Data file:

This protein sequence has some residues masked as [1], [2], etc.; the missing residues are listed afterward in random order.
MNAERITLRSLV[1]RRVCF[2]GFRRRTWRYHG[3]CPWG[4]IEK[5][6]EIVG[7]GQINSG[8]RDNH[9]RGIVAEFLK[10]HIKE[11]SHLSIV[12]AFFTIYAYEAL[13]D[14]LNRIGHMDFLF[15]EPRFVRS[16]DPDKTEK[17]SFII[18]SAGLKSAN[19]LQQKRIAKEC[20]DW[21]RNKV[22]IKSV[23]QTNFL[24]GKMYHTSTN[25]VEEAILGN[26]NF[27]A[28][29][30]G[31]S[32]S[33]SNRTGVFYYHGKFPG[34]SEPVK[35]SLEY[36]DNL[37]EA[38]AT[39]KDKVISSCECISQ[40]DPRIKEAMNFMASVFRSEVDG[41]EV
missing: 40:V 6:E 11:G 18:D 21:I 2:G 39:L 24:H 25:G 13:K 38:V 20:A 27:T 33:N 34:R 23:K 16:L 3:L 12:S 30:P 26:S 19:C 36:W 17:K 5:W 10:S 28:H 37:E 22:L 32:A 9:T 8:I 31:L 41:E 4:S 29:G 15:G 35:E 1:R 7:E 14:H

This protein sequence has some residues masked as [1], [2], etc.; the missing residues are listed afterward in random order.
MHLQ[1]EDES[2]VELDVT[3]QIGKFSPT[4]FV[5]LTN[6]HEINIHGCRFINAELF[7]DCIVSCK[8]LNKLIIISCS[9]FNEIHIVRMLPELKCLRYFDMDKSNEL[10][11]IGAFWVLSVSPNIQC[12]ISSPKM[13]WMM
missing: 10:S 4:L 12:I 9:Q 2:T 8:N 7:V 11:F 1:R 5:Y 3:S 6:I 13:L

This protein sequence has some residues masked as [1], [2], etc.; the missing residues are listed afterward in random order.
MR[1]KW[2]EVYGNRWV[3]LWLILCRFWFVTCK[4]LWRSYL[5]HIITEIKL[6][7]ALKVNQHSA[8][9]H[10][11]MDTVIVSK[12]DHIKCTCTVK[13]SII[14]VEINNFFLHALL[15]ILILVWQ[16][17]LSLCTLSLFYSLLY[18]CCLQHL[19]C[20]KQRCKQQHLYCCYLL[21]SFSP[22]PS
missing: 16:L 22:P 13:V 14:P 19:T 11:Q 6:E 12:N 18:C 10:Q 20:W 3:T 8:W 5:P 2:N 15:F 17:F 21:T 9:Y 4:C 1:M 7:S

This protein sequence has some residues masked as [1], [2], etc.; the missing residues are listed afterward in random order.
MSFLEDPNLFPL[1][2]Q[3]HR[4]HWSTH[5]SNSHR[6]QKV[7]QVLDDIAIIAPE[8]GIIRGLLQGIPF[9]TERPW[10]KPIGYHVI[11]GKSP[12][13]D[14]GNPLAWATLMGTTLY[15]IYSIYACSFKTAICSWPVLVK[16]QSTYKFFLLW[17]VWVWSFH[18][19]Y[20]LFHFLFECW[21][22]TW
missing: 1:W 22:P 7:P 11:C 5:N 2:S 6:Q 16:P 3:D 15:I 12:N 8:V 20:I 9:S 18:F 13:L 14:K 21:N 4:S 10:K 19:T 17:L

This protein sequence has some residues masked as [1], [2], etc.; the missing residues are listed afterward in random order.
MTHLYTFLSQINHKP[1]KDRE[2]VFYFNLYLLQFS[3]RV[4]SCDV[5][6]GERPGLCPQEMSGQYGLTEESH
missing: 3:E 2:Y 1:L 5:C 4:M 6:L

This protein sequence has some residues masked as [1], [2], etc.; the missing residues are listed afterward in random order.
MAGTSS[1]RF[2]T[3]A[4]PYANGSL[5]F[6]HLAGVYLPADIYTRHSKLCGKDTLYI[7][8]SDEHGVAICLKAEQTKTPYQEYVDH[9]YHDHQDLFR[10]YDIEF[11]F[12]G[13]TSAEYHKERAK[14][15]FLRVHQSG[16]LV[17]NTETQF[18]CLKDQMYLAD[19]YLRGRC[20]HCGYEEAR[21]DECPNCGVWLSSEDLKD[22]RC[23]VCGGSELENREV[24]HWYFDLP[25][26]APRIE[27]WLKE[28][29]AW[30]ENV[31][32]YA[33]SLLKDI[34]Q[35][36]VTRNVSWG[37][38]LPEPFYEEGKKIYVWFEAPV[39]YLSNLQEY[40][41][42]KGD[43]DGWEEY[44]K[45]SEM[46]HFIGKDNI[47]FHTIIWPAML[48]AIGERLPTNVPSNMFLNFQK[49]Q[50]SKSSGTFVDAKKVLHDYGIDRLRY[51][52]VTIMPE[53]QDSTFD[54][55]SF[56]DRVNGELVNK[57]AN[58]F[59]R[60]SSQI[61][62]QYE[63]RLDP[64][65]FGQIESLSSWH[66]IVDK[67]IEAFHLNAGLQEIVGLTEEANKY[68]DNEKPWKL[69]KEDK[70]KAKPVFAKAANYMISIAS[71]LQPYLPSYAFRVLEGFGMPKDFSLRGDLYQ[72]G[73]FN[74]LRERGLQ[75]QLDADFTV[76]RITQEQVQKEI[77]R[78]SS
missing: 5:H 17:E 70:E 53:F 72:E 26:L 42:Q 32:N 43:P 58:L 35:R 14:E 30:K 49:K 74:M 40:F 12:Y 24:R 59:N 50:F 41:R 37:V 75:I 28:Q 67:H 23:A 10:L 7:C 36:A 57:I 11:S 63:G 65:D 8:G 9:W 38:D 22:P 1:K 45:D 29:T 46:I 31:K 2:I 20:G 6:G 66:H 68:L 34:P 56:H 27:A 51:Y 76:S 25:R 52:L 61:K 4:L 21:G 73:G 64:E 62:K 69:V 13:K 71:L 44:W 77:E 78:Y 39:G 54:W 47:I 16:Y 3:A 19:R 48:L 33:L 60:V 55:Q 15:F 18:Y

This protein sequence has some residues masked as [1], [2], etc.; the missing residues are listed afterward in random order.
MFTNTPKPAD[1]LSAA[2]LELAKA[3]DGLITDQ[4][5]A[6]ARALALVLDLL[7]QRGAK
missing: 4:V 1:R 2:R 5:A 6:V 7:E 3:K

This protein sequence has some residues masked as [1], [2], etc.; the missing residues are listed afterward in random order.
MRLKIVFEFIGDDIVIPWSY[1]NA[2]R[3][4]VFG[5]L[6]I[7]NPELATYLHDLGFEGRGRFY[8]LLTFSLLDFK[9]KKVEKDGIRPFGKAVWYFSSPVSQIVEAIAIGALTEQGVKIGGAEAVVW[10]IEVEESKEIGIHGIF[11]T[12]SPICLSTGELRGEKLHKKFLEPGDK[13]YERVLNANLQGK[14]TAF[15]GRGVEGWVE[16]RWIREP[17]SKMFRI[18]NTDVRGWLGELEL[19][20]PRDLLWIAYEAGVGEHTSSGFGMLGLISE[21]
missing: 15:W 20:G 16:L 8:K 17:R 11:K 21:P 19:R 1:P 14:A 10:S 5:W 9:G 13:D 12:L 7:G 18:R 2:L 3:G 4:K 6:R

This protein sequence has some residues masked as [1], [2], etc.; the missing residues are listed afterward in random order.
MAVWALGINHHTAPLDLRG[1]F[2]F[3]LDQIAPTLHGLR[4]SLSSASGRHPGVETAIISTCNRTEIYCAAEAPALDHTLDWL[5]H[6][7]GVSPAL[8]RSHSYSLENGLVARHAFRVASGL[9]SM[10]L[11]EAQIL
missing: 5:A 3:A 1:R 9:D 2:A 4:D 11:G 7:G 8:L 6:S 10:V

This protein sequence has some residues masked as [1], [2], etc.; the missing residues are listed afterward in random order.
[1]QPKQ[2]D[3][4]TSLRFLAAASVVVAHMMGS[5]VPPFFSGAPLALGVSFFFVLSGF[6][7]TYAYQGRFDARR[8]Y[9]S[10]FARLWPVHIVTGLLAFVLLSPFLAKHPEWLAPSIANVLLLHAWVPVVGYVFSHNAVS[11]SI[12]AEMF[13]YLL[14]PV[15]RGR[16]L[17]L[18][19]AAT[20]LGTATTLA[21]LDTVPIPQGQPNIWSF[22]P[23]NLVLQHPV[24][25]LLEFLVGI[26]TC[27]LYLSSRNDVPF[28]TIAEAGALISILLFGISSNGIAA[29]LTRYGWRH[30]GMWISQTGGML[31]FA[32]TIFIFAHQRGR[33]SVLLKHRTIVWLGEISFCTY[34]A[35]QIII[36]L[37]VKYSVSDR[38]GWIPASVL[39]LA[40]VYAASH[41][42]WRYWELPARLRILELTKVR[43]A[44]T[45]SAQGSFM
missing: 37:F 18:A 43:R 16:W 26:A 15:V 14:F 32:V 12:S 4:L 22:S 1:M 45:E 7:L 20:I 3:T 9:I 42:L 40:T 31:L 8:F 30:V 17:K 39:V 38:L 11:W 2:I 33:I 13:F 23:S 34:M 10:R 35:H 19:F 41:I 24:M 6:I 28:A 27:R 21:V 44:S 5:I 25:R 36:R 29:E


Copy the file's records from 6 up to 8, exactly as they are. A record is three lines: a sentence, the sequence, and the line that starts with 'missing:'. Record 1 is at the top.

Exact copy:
This protein sequence has some residues masked as [1], [2], etc.; the missing residues are listed afterward in random order.
MAGTSS[1]RF[2]T[3]A[4]PYANGSL[5]F[6]HLAGVYLPADIYTRHSKLCGKDTLYI[7][8]SDEHGVAICLKAEQTKTPYQEYVDH[9]YHDHQDLFR[10]YDIEF[11]F[12]G[13]TSAEYHKERAK[14][15]FLRVHQSG[16]LV[17]NTETQF[18]CLKDQMYLAD[19]YLRGRC[20]HCGYEEAR[21]DECPNCGVWLSSEDLKD[22]RC[23]VCGGSELENREV[24]HWYFDLP[25][26]APRIE[27]WLKE[28][29]AW[30]ENV[31][32]YA[33]SLLKDI[34]Q[35][36]VTRNVSWG[37][38]LPEPFYEEGKKIYVWFEAPV[39]YLSNLQEY[40][41][42]KGD[43]DGWEEY[44]K[45]SEM[46]HFIGKDNI[47]FHTIIWPAML[48]AIGERLPTNVPSNMFLNFQK[49]Q[50]SKSSGTFVDAKKVLHDYGIDRLRY[51][52]VTIMPE[53]QDSTFD[54][55]SF[56]DRVNGELVNK[57]AN[58]F[59]R[60]SSQI[61][62]QYE[63]RLDP[64][65]FGQIESLSSWH[66]IVDK[67]IEAFHLNAGLQEIVGLTEEANKY[68]DNEKPWKL[69]KEDK[70]KAKPVFAKAANYMISIAS[71]LQPYLPSYAFRVLEGFGMPKDFSLRGDLYQ[72]G[73]FN[74]LRERGLQ[75]QLDADFTV[76]RITQEQVQKEI[77]R[78]SS
missing: 5:H 17:E 70:E 53:F 72:E 26:L 42:Q 32:N 43:P 58:L 35:R 14:E 30:K 49:K 74:M 40:F 12:Y 24:R 59:N 50:F 41:R 37:V 75:I 28:Q 67:H 23:A 10:L 7:C 36:A 57:I 11:S 63:G 65:D 8:G 9:W 38:D 22:P 1:K 45:D 29:T 46:I 31:K 2:I 20:G 6:G 66:H 68:L 34:P 56:H 27:A 51:Y 76:S 25:R 52:L 61:K 4:L 21:G 73:G 64:E 62:K 69:V 13:K 71:L 44:W 77:E 78:Y 39:G 54:W 47:I 16:Y 3:A 19:R 48:L 33:L 60:V 55:Q 15:F 18:Y

This protein sequence has some residues masked as [1], [2], etc.; the missing residues are listed afterward in random order.
MFTNTPKPAD[1]LSAA[2]LELAKA[3]DGLITDQ[4][5]A[6]ARALALVLDLL[7]QRGAK
missing: 4:V 1:R 2:R 5:A 6:V 7:E 3:K

This protein sequence has some residues masked as [1], [2], etc.; the missing residues are listed afterward in random order.
MRLKIVFEFIGDDIVIPWSY[1]NA[2]R[3][4]VFG[5]L[6]I[7]NPELATYLHDLGFEGRGRFY[8]LLTFSLLDFK[9]KKVEKDGIRPFGKAVWYFSSPVSQIVEAIAIGALTEQGVKIGGAEAVVW[10]IEVEESKEIGIHGIF[11]T[12]SPICLSTGELRGEKLHKKFLEPGDK[13]YERVLNANLQGK[14]TAF[15]GRGVEGWVE[16]RWIREP[17]SKMFRI[18]NTDVRGWLGELEL[19][20]PRDLLWIAYEAGVGEHTSSGFGMLGLISE[21]
missing: 15:W 20:G 16:L 8:K 17:R 11:K 21:P 19:R 1:P 14:A 10:S 5:W 9:G 13:D 12:L 7:G 18:R 2:L 3:G 4:K 6:R